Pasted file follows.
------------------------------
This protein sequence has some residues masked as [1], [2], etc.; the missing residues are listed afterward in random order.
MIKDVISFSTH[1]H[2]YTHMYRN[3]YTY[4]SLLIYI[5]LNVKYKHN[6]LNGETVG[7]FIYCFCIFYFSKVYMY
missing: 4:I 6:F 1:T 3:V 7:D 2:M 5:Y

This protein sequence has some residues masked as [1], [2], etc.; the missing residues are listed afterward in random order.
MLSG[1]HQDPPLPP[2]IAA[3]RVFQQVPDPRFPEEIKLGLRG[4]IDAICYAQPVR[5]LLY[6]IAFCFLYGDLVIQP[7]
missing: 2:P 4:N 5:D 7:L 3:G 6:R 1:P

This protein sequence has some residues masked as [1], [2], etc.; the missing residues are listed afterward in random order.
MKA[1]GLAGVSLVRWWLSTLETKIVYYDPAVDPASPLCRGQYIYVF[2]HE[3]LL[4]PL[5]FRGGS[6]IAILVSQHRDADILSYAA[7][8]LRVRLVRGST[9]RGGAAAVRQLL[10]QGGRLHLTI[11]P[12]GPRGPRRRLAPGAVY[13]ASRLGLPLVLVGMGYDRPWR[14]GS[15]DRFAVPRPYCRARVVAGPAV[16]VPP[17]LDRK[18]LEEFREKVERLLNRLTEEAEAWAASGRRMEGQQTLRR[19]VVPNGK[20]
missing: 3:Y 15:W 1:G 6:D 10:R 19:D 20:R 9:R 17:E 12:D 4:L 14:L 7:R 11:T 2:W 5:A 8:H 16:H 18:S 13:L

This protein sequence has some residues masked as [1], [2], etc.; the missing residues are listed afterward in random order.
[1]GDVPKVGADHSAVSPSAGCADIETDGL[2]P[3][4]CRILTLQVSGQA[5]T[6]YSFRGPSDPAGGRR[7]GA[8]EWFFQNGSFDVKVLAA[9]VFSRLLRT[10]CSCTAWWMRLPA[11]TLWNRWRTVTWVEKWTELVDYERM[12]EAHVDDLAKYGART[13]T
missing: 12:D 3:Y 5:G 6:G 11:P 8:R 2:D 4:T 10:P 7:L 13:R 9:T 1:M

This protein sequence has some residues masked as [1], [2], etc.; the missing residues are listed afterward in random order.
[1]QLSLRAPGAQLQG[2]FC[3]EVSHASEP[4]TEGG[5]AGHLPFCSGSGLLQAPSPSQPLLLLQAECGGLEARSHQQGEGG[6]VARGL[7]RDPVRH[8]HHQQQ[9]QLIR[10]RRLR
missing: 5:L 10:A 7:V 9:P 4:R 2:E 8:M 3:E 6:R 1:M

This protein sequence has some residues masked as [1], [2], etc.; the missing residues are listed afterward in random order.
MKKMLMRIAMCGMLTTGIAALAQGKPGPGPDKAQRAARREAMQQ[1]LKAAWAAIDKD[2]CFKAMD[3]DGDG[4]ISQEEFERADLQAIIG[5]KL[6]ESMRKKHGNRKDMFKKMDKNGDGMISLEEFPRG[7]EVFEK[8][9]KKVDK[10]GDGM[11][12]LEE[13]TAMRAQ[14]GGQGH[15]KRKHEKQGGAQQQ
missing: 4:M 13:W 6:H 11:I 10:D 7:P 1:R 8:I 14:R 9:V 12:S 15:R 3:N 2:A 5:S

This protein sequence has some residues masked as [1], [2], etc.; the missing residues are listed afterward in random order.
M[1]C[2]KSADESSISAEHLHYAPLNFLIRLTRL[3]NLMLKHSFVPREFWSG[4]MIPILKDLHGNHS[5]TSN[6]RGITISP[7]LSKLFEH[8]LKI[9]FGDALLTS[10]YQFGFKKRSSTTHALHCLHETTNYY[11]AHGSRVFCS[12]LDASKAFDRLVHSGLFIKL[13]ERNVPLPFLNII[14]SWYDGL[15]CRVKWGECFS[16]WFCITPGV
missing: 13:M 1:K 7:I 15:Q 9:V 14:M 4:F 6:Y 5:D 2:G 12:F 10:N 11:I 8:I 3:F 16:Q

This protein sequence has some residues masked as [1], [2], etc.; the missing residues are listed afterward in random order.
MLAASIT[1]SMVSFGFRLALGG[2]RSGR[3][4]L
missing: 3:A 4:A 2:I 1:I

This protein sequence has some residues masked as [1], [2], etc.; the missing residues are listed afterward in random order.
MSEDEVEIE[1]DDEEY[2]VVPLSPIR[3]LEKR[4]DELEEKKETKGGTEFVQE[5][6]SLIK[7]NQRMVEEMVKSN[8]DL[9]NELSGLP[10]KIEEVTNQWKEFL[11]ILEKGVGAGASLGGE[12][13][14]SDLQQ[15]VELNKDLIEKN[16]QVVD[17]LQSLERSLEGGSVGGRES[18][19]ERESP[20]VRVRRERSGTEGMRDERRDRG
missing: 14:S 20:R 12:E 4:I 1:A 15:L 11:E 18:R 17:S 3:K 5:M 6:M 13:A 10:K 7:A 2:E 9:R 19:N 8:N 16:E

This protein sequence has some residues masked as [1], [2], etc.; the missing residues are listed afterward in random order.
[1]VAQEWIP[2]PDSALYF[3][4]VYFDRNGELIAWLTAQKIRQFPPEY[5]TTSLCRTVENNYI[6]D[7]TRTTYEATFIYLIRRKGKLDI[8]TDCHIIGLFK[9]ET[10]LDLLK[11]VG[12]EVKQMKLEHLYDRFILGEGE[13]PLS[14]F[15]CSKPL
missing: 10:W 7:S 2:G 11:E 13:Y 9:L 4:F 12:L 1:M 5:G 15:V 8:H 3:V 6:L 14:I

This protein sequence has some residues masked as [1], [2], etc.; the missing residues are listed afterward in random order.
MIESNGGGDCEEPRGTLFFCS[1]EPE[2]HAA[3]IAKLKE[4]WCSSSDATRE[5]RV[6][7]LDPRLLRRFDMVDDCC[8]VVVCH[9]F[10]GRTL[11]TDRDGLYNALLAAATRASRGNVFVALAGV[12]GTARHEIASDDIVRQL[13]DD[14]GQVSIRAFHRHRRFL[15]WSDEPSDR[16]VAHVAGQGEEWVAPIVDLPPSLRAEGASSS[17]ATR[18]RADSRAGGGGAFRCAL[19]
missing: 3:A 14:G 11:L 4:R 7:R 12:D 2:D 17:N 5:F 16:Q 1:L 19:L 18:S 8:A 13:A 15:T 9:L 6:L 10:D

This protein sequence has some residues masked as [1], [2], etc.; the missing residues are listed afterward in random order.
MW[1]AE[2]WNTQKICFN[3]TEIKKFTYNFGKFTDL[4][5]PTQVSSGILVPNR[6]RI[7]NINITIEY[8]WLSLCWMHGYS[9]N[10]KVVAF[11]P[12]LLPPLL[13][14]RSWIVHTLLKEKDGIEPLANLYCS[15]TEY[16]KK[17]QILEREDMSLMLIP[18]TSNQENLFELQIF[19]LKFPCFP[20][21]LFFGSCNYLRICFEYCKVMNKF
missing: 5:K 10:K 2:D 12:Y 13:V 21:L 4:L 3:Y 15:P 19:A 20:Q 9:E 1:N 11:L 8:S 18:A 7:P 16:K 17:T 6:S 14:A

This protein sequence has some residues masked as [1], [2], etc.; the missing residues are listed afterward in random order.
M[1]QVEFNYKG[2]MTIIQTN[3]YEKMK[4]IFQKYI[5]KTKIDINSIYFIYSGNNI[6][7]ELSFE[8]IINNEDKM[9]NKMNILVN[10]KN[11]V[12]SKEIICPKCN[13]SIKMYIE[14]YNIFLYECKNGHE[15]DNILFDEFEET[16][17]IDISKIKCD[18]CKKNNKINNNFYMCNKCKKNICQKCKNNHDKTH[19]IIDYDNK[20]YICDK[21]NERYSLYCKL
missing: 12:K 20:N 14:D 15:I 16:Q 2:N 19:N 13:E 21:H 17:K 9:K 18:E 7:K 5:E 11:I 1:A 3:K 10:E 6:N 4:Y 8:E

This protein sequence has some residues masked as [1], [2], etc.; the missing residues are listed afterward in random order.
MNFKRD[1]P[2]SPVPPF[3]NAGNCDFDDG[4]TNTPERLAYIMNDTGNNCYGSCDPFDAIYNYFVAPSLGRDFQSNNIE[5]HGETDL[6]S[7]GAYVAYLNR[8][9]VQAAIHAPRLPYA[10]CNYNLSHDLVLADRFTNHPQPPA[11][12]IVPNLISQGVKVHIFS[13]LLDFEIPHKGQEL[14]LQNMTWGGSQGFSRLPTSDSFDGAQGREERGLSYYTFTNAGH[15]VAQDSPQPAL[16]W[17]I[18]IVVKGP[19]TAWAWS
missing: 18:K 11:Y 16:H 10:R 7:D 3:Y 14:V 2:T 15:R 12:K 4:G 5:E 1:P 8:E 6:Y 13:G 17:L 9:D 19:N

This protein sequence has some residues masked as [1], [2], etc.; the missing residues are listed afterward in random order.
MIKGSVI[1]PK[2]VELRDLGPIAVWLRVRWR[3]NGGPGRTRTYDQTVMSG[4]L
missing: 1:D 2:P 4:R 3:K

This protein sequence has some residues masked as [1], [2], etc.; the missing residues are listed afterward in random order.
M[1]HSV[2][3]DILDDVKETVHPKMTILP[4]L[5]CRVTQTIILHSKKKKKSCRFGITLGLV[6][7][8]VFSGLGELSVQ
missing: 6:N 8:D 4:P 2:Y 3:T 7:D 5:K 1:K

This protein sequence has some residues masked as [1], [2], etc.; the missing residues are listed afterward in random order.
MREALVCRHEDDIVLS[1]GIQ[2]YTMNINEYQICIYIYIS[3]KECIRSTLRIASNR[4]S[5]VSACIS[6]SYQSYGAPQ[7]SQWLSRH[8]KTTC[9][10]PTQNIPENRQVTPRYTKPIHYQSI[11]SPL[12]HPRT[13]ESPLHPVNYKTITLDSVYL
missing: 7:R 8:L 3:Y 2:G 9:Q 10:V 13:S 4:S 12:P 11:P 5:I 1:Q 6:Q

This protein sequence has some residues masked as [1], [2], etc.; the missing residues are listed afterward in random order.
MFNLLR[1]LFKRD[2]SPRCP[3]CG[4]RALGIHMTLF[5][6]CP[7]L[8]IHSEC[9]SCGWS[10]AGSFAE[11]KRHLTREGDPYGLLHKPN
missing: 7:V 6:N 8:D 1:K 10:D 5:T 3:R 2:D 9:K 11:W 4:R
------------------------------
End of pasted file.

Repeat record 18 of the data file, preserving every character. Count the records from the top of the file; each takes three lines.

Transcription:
This protein sequence has some residues masked as [1], [2], etc.; the missing residues are listed afterward in random order.
MFNLLR[1]LFKRD[2]SPRCP[3]CG[4]RALGIHMTLF[5][6]CP[7]L[8]IHSEC[9]SCGWS[10]AGSFAE[11]KRHLTREGDPYGLLHKPN
missing: 7:V 6:N 8:D 1:K 10:D 5:T 3:R 2:D 9:K 11:W 4:R